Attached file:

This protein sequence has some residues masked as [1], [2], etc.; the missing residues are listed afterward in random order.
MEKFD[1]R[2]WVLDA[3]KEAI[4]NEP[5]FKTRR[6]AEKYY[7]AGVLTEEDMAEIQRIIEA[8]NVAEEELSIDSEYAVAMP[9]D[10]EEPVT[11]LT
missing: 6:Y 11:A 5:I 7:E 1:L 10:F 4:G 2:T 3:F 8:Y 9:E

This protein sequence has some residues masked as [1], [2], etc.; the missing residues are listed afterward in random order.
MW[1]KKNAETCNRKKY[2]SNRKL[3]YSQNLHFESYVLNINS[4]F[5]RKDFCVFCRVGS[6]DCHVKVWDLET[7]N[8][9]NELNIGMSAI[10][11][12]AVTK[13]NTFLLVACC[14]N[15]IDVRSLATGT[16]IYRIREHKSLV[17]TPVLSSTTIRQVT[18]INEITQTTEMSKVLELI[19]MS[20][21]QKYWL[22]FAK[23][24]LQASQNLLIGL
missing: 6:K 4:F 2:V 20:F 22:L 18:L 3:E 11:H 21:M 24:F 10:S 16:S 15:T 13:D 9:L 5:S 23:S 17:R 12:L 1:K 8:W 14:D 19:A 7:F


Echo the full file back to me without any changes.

This protein sequence has some residues masked as [1], [2], etc.; the missing residues are listed afterward in random order.
MEKFD[1]R[2]WVLDA[3]KEAI[4]NEP[5]FKTRR[6]AEKYY[7]AGVLTEEDMAEIQRIIEA[8]NVAEEELSIDSEYAVAMP[9]D[10]EEPVT[11]LT
missing: 6:Y 11:A 5:I 7:E 1:L 10:F 4:G 2:T 3:F 8:Y 9:E

This protein sequence has some residues masked as [1], [2], etc.; the missing residues are listed afterward in random order.
MW[1]KKNAETCNRKKY[2]SNRKL[3]YSQNLHFESYVLNINS[4]F[5]RKDFCVFCRVGS[6]DCHVKVWDLET[7]N[8][9]NELNIGMSAI[10][11][12]AVTK[13]NTFLLVACC[14]N[15]IDVRSLATGT[16]IYRIREHKSLV[17]TPVLSSTTIRQVT[18]INEITQTTEMSKVLELI[19]MS[20][21]QKYWL[22]FAK[23][24]LQASQNLLIGL
missing: 6:K 4:F 2:V 20:F 22:L 18:L 3:E 11:H 21:M 24:F 10:S 16:S 15:T 13:D 9:L 5:S 23:S 17:R 12:L 1:K 8:W 14:D 19:A 7:F